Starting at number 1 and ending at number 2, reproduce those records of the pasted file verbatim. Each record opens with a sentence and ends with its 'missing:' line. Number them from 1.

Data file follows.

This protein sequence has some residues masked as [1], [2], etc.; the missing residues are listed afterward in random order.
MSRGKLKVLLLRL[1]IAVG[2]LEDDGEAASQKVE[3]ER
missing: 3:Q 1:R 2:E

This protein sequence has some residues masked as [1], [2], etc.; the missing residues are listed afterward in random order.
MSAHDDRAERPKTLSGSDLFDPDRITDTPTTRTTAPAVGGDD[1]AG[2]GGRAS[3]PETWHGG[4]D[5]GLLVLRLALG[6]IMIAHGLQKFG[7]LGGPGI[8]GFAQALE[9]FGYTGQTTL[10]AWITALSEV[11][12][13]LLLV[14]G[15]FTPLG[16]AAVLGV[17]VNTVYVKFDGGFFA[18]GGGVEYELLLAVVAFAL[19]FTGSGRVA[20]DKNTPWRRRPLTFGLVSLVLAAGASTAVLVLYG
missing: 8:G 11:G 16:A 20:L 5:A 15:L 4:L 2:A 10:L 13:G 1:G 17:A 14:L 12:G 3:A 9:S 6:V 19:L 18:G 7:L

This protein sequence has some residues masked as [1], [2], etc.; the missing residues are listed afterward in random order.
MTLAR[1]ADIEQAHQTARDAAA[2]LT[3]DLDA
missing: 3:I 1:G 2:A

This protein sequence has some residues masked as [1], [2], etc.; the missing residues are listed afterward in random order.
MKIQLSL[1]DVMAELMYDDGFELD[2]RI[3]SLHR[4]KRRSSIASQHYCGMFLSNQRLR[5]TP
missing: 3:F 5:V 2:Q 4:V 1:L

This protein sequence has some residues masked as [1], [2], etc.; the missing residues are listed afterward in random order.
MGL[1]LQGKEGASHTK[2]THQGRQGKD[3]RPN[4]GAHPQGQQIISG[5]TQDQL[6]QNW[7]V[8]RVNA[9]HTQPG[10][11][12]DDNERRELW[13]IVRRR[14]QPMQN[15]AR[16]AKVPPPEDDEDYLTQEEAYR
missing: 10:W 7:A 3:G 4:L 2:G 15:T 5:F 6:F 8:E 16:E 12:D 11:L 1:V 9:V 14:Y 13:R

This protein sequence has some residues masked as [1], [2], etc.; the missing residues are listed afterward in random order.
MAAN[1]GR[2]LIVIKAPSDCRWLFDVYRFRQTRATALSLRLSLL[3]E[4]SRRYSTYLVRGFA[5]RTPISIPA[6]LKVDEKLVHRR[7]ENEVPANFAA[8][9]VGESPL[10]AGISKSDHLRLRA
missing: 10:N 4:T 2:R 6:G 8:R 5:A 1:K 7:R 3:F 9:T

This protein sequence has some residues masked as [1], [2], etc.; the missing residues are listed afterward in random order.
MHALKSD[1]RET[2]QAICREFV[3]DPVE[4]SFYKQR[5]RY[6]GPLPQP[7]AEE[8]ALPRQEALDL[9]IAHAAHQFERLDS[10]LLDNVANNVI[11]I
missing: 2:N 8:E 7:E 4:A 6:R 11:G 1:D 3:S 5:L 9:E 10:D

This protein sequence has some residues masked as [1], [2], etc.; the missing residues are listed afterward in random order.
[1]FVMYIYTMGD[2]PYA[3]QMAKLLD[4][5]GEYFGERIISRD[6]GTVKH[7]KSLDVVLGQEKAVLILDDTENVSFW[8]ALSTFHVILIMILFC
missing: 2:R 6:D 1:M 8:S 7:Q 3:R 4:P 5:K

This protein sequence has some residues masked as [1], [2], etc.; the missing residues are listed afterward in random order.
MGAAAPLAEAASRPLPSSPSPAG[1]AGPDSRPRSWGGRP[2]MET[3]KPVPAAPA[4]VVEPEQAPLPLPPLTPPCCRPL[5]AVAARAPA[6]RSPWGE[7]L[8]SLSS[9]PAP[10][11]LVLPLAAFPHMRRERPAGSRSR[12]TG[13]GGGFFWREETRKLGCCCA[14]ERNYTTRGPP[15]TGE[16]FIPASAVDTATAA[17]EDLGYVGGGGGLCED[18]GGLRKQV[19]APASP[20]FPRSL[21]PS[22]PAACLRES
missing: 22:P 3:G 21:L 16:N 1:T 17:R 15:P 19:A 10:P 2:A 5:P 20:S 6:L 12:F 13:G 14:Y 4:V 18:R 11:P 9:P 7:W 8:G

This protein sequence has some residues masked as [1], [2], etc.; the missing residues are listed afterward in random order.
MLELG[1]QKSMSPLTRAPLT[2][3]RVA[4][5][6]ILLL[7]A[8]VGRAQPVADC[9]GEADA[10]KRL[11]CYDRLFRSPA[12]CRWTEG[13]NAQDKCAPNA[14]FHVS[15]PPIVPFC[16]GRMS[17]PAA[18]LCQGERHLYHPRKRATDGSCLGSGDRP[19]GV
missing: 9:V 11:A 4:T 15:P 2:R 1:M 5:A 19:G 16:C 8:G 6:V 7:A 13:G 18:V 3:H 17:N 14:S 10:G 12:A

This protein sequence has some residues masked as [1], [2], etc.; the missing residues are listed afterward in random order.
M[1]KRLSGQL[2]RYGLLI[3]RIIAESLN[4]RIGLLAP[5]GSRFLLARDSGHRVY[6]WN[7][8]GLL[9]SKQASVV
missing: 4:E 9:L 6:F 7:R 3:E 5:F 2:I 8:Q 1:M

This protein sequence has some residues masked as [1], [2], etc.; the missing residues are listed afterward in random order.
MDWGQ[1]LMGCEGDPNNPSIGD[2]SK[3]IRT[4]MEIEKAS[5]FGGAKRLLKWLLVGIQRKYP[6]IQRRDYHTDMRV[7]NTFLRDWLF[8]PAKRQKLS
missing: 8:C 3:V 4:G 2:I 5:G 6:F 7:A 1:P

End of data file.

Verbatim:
This protein sequence has some residues masked as [1], [2], etc.; the missing residues are listed afterward in random order.
MSRGKLKVLLLRL[1]IAVG[2]LEDDGEAASQKVE[3]ER
missing: 3:Q 1:R 2:E

This protein sequence has some residues masked as [1], [2], etc.; the missing residues are listed afterward in random order.
MSAHDDRAERPKTLSGSDLFDPDRITDTPTTRTTAPAVGGDD[1]AG[2]GGRAS[3]PETWHGG[4]D[5]GLLVLRLALG[6]IMIAHGLQKFG[7]LGGPGI[8]GFAQALE[9]FGYTGQTTL[10]AWITALSEV[11][12][13]LLLV[14]G[15]FTPLG[16]AAVLGV[17]VNTVYVKFDGGFFA[18]GGGVEYELLLAVVAFAL[19]FTGSGRVA[20]DKNTPWRRRPLTFGLVSLVLAAGASTAVLVLYG
missing: 8:G 11:G 16:A 20:L 5:A 15:L 4:L 2:A 10:L 13:G 1:G 17:A 14:L 12:G 3:A 9:S 6:V 19:L 18:G 7:L